Video on Cell Phones

I've been skeptical of video on cell phones for some time. I've mentioned it here and here. I've been meaning to blog about it for a while. Hunter (who runs some segment of video for Google and/or YouTube) reminded me to finally do it, so I am.

There are a number of real challenges to mobile video. Technology can solve many of them at some level. But one of them is much more fundamental and does not have a real technological solution. That problem is driven by biology, and by market forces. There are also a number of business issues involving the cellular carriers, but we'll assume the carriers will wise up at some point and those will go away.

Technology challenges include:

Battery life
Local storage
Limited UI capability of handsets
Screen size
Batteries are getting better all the time. Mobile bandwidth is also improving (here in the US it lags, but that too will pass). Storage is always getting cheaper. Clever engineers can make good UIs. Screen resolutions are getting higher and higher.

Technological advances will solve many problems, but Moore's law will never give us better eyes.

A biological fact: Human eyes are limited in their capability. Very small complex video images, even at very high resolution, are difficult to see. It has more to do with the angle subtended in your field of view than with how many pixels there are. If you get a small screen close enough to your face to subtend an acceptably large angle, it will be too close for your eyes to focus on.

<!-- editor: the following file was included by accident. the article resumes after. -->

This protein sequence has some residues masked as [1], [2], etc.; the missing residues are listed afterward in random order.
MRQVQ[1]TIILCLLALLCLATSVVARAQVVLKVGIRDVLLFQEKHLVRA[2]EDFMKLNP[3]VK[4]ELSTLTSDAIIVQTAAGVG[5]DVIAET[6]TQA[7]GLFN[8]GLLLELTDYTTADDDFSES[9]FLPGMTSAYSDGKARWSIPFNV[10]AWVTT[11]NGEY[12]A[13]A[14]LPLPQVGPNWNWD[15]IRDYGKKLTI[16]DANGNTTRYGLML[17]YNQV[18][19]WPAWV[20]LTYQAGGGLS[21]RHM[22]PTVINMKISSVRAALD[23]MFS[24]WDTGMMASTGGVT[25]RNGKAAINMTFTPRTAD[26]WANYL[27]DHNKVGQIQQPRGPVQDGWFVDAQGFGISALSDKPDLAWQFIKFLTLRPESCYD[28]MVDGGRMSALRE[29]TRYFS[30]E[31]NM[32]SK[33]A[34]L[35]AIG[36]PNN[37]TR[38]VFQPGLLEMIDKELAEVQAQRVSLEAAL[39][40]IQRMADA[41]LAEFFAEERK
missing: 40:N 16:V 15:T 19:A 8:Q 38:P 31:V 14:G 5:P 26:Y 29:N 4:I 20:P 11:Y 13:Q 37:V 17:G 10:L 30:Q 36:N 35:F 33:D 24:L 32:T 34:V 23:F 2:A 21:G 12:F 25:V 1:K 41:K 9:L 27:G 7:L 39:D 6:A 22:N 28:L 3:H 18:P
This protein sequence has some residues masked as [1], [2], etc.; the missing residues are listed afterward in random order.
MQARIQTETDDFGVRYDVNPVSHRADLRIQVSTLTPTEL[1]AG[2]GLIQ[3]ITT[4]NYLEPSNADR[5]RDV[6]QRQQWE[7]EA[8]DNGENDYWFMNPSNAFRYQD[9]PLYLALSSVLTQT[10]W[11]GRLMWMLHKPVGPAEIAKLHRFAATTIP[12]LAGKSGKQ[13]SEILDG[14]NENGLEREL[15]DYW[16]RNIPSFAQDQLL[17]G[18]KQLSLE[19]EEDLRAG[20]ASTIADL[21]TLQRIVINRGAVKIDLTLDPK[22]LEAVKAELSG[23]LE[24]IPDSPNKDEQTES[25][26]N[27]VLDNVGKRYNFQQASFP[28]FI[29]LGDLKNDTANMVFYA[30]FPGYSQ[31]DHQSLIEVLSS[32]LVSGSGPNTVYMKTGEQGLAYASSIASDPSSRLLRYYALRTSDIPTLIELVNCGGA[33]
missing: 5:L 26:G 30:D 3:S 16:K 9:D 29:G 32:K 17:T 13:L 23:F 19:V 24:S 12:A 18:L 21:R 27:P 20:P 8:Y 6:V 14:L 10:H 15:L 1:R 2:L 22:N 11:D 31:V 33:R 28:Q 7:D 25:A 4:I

A market reality: People really like small cell phones.


A) On one hand you have a downward market pressure for smaller and smaller handsets.

B) On the other hand to make video viable and viewable a handset needs to have some minimal X-Y dimensions.

If the dimensions required by B are greater than the maximum acceptable mass market size defined in A, cellphone video will be niche.

The iPhone will provide an interesting test here. There's been a lot written about the iPhone; battery issues, connectivity issues, storage issues. The one thing that is seldom discussed about the iPhone is how physically large it is. It's bigger than an iPod. It's bigger than a Treo or a Blackberry. It's MUCH larger than a RIZR or a KRZR. It's big enough to need a belt holster. It's smartphone size and smartphones are a niche market. The iPhone has 3.5 inch screen. I suspect that's about as small as you can go for an acceptable video experience. But a 3.5 inch screen necessitates a really big phone.

FWIW, I rarely see people watching video on their video enabled iPods.